Pathways to Effective, Inclusive, and Equitable Virtual Public Engagement for Public Transportation

Effective public engagement is essential to the development, improvement, and operation of equitable public transportation services that are responsive to the needs of the community. Public engagement facilitates stakeholder input in transportation decision-making, helps ensure accessibility, and supports efforts to identify and document environmental, social, and economic impacts of transit policies, projects, and initiatives. While public engagement is a means of providing information and obtaining input and feedback, it is also a means for a public transportation agency to build an enduring relationship with, and affirm commitment to, its riders and stakeholders. Public engagement is evolving in several important regards that reflect changes in society, at large: (1) Increased role of technology. Historically, public engagement by transit agencies has been largely conducted in-person through public meetings, hearings, and various large and small group outreach initiatives. Over the past decade, virtual public engagement has increased in importance. Virtual engagement allows public transportation agencies to communicate with more people, in particular, those who do not traditionally attend in-person public events. During the COVID-19 pandemic, virtual engagement enabled public engagement to continue at a time when gathering in-person was not feasible. Notable shortcomings of virtual engagement are that it excludes people without a computer, cell phone or internet connectivity; presents challenges to those who do not understand how to connect via technology, even if they have devices; and may not retain participants’ full attention. (2) Greater concern for diversity, equity, and inclusion. Historically, many public agencies throughout the United States have not involved segments of society in decision-making and some communities have been underserved as a result, including transportation. Federal laws exist that bar discrimination and recognize rights on the basis of race, color, age, national origin (including limited English proficiency), or disability status. Some public transportation agencies are increasing their focus on inclusive public engagement in order to address systemic inequities. There is growing concern for the mobility needs and well-being of communities who have historically endured health and social inequities. Intentional and well-planned in-person and virtual public engagement can enhance diversity, equity, and inclusion. In view of the increasing need for virtual engagement by transit agencies and the importance of transportation equity, research is needed to evaluate virtual engagement and help public transportation agencies develop programs that effectively balance in-person and virtual public engagement. The objective of this research is to evaluate virtual public engagement and develop pathways for public transportation agencies to effectively incorporate virtual environments into public engagement. The intent of this research is to enhance public engagement; enable transit agencies throughout the United States to obtain more inclusive and equitable public input; build meaningful, enduring relationships; and better serve the community. Specifically, the research should aim to: (1) assess the benefits and limitations of virtual public engagement strategies; (2) identify virtual engagement best practices that promote effective engagement, in particular, practices that prioritize diversity, equity, and inclusion; (3) present virtual strategies designed to build trust and enduring relationships between all segments of the community and its public transportation providers; (4) identify quantitative metrics and qualitative approaches to assess the effectiveness of virtual public engagement; (5) develop methods and practices for stakeholders to enhance their virtual participation and provide effective, actionable comments that are clear, concise, and compelling; and (6) provide a guide for leveraging virtual public engagement as a stand-alone or in tandem with in-person public engagement.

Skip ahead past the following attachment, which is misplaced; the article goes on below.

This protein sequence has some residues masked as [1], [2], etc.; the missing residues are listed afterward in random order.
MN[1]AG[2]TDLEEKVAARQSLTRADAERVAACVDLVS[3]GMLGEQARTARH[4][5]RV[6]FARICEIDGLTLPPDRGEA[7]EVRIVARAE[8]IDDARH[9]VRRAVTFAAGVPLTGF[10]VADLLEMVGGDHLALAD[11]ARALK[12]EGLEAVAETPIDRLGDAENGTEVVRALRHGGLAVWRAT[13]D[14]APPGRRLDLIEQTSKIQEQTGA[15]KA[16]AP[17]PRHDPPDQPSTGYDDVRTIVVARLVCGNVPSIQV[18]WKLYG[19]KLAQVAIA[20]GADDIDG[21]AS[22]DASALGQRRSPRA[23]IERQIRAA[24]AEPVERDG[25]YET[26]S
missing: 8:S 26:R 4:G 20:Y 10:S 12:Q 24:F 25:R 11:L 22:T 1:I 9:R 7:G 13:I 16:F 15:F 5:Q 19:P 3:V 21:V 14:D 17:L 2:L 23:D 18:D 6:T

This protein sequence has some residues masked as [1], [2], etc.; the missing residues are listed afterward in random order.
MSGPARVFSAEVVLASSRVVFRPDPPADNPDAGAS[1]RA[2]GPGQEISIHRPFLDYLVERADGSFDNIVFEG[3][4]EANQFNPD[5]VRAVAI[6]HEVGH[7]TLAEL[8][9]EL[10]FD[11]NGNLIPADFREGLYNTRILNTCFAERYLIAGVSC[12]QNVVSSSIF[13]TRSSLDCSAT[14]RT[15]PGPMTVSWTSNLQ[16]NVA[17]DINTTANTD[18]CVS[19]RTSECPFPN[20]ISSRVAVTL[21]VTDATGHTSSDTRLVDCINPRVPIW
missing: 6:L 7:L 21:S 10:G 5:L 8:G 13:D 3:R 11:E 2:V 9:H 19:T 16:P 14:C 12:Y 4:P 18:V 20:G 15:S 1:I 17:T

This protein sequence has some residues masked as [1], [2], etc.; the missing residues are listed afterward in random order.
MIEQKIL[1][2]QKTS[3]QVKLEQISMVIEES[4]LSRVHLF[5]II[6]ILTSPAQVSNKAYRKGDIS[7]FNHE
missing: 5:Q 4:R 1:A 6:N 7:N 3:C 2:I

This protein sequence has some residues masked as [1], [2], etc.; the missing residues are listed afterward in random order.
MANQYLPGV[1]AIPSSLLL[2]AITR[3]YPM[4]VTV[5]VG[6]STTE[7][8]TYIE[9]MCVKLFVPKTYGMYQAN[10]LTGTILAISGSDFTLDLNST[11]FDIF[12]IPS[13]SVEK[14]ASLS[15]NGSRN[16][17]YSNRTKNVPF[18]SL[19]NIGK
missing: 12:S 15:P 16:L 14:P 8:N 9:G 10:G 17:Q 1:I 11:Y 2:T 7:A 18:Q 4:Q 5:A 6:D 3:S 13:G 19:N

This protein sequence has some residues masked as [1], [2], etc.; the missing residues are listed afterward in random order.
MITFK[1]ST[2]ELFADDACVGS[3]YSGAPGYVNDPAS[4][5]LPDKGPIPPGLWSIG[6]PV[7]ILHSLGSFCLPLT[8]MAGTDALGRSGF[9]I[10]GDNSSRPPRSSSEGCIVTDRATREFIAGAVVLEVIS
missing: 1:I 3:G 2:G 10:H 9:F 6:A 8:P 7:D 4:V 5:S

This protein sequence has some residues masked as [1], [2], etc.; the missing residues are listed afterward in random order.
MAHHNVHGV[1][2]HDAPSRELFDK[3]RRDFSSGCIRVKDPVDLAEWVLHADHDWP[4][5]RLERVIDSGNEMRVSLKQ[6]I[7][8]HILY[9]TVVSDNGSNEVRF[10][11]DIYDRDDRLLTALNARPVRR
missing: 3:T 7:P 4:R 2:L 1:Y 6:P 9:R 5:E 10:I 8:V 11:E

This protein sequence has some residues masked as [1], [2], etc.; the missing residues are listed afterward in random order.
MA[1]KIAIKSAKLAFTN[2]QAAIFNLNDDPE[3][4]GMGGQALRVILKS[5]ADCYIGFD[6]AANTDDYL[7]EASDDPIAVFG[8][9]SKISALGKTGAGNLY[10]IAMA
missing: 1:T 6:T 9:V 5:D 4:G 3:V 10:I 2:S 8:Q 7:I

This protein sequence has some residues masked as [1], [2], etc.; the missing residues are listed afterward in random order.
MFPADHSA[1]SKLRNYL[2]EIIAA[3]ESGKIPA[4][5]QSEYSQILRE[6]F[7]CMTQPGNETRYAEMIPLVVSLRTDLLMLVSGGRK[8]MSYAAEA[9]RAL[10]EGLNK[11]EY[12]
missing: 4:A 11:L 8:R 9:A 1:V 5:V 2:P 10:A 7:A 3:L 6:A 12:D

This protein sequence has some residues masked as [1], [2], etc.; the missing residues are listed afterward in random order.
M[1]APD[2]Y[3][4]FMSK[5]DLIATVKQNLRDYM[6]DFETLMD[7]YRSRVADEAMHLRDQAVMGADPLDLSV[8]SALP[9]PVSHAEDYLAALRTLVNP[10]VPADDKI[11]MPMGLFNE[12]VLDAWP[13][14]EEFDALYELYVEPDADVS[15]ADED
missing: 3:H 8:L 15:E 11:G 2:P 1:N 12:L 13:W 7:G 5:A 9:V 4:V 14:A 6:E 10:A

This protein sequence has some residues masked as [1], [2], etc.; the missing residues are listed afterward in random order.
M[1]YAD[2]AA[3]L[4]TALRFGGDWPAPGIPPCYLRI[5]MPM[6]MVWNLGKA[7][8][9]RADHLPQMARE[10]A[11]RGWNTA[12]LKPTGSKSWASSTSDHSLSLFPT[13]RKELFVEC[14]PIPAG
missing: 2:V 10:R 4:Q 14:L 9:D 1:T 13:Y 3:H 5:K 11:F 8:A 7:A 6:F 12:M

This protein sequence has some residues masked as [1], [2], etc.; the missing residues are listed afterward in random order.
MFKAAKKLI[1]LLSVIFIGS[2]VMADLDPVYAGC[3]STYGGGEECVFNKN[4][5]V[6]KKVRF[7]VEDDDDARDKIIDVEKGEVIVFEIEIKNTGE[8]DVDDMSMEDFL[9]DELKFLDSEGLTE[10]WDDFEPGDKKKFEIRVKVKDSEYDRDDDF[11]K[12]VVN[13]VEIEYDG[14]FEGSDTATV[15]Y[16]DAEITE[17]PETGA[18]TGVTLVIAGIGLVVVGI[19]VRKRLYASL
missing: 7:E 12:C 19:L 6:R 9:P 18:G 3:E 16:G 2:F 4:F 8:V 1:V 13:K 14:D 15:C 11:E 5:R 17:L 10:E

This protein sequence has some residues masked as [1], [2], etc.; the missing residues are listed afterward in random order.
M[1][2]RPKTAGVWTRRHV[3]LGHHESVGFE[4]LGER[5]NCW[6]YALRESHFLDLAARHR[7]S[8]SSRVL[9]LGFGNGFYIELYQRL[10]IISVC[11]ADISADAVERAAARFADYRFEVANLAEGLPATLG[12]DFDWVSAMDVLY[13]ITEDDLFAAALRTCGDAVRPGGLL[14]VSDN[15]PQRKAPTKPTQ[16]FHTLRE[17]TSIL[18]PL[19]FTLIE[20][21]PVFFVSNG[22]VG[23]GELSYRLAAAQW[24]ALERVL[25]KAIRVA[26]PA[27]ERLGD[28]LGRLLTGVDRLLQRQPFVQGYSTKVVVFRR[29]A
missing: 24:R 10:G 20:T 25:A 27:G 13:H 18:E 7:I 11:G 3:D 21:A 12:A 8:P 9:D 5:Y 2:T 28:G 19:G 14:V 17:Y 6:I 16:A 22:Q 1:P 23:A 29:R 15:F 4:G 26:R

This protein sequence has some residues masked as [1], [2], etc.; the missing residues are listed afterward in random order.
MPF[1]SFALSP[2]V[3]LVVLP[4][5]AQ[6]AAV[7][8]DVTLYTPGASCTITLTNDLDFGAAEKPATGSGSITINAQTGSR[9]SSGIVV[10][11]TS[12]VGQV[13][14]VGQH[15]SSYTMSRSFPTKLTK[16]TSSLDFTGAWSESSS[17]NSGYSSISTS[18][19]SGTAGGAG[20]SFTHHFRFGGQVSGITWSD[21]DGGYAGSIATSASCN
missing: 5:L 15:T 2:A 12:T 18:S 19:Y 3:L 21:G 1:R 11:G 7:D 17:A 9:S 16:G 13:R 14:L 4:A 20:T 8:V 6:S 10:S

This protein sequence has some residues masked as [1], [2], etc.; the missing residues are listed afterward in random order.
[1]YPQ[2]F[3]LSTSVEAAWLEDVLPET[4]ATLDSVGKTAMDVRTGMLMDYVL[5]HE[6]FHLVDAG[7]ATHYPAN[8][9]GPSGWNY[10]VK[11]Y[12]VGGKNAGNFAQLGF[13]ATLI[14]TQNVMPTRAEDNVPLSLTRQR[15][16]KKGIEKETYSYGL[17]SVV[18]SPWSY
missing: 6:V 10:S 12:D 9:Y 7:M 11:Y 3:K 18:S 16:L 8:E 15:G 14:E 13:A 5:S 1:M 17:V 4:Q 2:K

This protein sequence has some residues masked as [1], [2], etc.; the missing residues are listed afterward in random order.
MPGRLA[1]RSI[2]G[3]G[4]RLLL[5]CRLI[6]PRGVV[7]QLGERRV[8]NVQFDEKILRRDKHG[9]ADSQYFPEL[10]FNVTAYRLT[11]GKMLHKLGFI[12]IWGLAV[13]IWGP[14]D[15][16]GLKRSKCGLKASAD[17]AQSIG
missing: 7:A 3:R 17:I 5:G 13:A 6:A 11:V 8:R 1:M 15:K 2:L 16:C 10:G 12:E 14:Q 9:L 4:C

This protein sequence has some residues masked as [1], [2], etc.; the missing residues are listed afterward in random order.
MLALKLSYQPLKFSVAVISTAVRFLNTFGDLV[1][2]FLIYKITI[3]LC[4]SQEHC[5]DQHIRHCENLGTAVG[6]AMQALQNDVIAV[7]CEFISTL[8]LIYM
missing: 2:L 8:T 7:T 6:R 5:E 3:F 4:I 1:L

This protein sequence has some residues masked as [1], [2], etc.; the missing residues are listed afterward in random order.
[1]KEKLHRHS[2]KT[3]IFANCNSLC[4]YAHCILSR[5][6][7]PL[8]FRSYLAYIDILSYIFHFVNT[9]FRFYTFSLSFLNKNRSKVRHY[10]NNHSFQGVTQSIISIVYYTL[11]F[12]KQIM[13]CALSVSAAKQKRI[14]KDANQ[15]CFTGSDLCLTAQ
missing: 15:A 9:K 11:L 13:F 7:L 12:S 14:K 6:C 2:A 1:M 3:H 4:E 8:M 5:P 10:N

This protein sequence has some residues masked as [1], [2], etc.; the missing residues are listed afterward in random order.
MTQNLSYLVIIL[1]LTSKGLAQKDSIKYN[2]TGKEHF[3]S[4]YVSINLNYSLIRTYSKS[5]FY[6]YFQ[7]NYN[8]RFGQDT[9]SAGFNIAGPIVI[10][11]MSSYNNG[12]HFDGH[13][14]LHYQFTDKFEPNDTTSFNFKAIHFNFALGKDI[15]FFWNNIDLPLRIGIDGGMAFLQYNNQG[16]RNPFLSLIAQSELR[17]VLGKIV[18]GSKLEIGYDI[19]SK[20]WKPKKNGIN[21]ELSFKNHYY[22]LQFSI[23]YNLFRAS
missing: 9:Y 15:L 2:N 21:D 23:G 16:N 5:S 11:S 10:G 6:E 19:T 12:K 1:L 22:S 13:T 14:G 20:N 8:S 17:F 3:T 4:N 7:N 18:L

• English


  • Status: Proposed
  • Funding: $100000
  • Contract Numbers:

    Project J-11, Task 41

  • Sponsor Organizations:

    Transit Cooperative Research Program

    Transportation Research Board
    500 Fifth Street, NW
    Washington, DC    20001

    Federal Transit Administration

    1200 New Jersey Avenue, SE
    Washington, DC  United States  20590
  • Project Managers:

    Schwager, Dianne

  • Start Date: 20211201
  • Expected Completion Date: 0
  • Actual Completion Date: 0

Subject/Index Terms

Filing Info

  • Accession Number: 01758961
  • Record Type: Research project
  • Source Agency: Transportation Research Board
  • Contract Numbers: Project J-11, Task 41
  • Files: TRB, RIP
  • Created Date: Nov 23 2020 3:06PM